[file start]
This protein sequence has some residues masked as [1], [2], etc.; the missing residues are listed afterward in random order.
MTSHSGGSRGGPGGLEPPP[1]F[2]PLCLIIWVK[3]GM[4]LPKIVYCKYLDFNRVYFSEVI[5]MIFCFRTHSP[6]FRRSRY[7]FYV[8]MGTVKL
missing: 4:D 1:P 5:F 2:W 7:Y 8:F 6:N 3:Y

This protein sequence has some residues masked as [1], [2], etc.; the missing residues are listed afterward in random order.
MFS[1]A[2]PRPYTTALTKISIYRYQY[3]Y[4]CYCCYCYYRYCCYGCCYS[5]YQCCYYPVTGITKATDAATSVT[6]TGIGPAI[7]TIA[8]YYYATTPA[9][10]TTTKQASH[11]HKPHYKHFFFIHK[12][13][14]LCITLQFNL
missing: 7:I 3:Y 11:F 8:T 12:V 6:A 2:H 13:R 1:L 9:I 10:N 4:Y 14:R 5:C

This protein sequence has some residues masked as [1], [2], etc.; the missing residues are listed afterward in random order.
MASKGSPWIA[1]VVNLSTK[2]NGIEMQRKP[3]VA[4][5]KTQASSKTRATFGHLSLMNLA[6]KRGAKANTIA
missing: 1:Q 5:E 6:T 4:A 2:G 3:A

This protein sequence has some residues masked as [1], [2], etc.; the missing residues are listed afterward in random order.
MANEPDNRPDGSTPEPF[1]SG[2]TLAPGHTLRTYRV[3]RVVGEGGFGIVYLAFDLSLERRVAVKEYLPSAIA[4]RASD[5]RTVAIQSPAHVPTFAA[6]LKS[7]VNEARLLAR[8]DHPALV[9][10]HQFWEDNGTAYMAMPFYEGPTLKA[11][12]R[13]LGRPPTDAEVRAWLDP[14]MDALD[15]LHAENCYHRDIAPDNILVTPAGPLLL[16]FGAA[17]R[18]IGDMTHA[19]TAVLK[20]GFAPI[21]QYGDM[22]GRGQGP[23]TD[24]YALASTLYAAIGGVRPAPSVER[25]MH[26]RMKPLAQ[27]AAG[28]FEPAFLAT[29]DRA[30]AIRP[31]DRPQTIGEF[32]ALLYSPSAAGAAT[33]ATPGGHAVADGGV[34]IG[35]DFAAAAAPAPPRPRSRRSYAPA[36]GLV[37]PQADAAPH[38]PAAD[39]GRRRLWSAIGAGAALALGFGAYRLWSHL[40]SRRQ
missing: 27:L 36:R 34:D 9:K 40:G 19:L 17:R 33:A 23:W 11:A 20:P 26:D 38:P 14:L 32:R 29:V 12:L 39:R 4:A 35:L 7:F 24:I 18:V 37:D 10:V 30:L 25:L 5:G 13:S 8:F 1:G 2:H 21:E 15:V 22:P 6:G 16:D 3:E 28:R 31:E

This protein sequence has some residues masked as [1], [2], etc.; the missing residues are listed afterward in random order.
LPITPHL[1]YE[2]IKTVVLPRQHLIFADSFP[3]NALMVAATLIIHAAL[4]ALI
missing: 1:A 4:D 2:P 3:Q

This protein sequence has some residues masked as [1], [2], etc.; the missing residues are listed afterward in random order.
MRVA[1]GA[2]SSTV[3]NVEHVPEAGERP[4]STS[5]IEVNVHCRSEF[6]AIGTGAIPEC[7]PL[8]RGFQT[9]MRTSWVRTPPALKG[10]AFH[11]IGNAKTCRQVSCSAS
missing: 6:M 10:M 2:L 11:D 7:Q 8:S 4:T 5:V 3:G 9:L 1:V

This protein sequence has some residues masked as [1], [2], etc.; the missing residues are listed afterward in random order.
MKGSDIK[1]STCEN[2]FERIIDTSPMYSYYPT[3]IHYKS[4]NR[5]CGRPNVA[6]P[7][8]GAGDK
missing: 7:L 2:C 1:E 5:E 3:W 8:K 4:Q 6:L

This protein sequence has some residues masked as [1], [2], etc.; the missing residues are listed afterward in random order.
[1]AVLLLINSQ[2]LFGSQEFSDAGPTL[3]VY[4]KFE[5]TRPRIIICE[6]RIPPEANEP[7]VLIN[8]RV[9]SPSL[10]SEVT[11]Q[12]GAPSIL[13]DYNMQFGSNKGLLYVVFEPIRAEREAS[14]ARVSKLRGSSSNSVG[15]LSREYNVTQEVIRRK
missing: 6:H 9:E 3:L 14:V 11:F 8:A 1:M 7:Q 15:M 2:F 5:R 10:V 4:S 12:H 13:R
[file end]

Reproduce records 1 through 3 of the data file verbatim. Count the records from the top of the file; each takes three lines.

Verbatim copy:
This protein sequence has some residues masked as [1], [2], etc.; the missing residues are listed afterward in random order.
MTSHSGGSRGGPGGLEPPP[1]F[2]PLCLIIWVK[3]GM[4]LPKIVYCKYLDFNRVYFSEVI[5]MIFCFRTHSP[6]FRRSRY[7]FYV[8]MGTVKL
missing: 4:D 1:P 5:F 2:W 7:Y 8:F 6:N 3:Y

This protein sequence has some residues masked as [1], [2], etc.; the missing residues are listed afterward in random order.
MFS[1]A[2]PRPYTTALTKISIYRYQY[3]Y[4]CYCCYCYYRYCCYGCCYS[5]YQCCYYPVTGITKATDAATSVT[6]TGIGPAI[7]TIA[8]YYYATTPA[9][10]TTTKQASH[11]HKPHYKHFFFIHK[12][13][14]LCITLQFNL
missing: 7:I 3:Y 11:F 8:T 12:V 6:A 2:H 13:R 1:L 9:I 10:N 4:Y 14:R 5:C

This protein sequence has some residues masked as [1], [2], etc.; the missing residues are listed afterward in random order.
MASKGSPWIA[1]VVNLSTK[2]NGIEMQRKP[3]VA[4][5]KTQASSKTRATFGHLSLMNLA[6]KRGAKANTIA
missing: 1:Q 5:E 6:T 4:A 2:G 3:A